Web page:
As a concert artist, Williams toured and performed extensively throughout 6 continents, including engagements with the New York Philharmonic, Vienna Symphony, and BBC Symphony. Her voice can be heard as a soloist on the 1950 recording of Mahler’s Symphony No. 8 (listen here).
In 1963, Williams gave a recital in her hometown of Danville, Virginia to raise bail funds for jailed civil rights demonstrators and performed at the March on Washington. The following year, Williams joined Dr. Martin Luther King, Jr. a second time as a featured performer at King’s Nobel Peace Prize ceremony. Williams retired from her performance career in 1971 and later became a professor of voice at Indiana University in Bloomington, Indiana, where she remained until her death in 2012.
With a voice described as “shimmering and rich” and “glaringly powerful,” Angel Blue is one of the most sought-after sopranos of today. After starting her path as a member of LA Opera’s Young Artist Program, Blue began to build an international career and make waves in the competition circuit in the late 2000’s. In 2009, she was named an Operalia finalist, coming in first in the Zarzuela competition and second in the Opera competition. Blue has since appeared in leading roles with the world’s top opera companies, including regular engagements with the Los Angeles Opera, San Francisco Opera, Theater an der Wien, and many others.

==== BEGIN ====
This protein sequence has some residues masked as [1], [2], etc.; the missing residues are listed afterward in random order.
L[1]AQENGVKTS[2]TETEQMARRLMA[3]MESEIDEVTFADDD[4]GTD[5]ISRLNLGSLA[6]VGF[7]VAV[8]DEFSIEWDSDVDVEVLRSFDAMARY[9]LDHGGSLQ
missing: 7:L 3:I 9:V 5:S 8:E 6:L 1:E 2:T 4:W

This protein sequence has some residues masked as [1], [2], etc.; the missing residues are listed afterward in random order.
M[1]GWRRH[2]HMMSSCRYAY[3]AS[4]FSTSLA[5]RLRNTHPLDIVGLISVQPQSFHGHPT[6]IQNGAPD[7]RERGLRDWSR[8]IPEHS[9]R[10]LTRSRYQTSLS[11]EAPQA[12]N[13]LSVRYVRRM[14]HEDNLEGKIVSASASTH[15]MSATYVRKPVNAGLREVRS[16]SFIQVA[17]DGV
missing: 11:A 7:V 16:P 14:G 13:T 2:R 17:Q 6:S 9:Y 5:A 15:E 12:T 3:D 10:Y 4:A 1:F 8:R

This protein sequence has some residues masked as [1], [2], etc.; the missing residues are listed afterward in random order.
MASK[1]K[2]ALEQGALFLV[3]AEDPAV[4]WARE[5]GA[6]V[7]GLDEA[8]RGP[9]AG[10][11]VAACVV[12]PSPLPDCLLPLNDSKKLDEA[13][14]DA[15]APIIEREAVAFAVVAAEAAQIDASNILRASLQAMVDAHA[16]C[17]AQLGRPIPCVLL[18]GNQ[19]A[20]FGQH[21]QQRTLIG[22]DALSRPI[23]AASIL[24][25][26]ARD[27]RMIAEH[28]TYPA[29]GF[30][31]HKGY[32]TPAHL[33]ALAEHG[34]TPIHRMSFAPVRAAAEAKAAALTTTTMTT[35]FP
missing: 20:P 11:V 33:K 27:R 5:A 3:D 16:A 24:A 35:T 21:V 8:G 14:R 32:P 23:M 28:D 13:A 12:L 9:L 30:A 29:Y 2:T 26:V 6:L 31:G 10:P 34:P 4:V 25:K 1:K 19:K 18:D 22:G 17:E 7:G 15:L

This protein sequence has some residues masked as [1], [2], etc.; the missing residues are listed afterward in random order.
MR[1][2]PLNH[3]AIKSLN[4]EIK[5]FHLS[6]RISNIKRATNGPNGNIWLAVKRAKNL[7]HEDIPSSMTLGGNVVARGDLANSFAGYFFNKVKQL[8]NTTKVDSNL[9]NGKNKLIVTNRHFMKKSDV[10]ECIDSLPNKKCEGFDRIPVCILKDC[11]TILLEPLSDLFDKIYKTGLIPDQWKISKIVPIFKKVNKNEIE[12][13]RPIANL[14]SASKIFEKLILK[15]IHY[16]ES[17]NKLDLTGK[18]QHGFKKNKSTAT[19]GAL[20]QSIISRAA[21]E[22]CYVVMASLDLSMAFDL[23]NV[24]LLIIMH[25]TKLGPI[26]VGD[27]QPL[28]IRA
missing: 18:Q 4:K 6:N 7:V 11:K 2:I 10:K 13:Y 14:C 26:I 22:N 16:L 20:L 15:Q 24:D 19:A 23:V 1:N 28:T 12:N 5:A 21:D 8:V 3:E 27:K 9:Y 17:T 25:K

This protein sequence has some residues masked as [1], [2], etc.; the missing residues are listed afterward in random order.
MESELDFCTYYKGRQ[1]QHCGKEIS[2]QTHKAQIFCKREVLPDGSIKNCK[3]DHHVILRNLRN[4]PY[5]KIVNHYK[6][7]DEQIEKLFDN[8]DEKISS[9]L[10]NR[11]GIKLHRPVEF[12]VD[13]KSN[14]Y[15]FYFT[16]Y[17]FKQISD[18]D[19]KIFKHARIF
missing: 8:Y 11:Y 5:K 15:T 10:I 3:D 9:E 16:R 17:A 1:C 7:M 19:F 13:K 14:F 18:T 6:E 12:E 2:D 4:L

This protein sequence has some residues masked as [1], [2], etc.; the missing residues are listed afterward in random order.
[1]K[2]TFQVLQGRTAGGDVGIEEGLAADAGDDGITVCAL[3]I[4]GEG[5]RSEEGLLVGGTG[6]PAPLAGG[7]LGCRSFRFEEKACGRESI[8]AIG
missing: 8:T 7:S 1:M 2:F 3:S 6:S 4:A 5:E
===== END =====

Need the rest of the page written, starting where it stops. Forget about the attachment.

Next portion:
In just the last 6 years, Blue has performed in over 35 countries, most recently appearing in Staatsoper Hamburg’s production of La bohème as Mimì (2019) and making her Metropolitan Opera debut as Bess in Porgy and Bess (2020). For more information on Blue’s past performances and accolades, click here to visit her official website.
Likely born in Philadelphia in 1792, Francis “Frank” Johnson was a prolific composer, band leader, and multi-instrumentalist known as a virtuoso of the keyed bugle. When he became the first African American composer to publish a composition as sheet music in 1818, Johnson’s path to fame began. He would go on to publish well over 200 pieces during his lifetime, many of which survive only in manuscripts and piano transcriptions.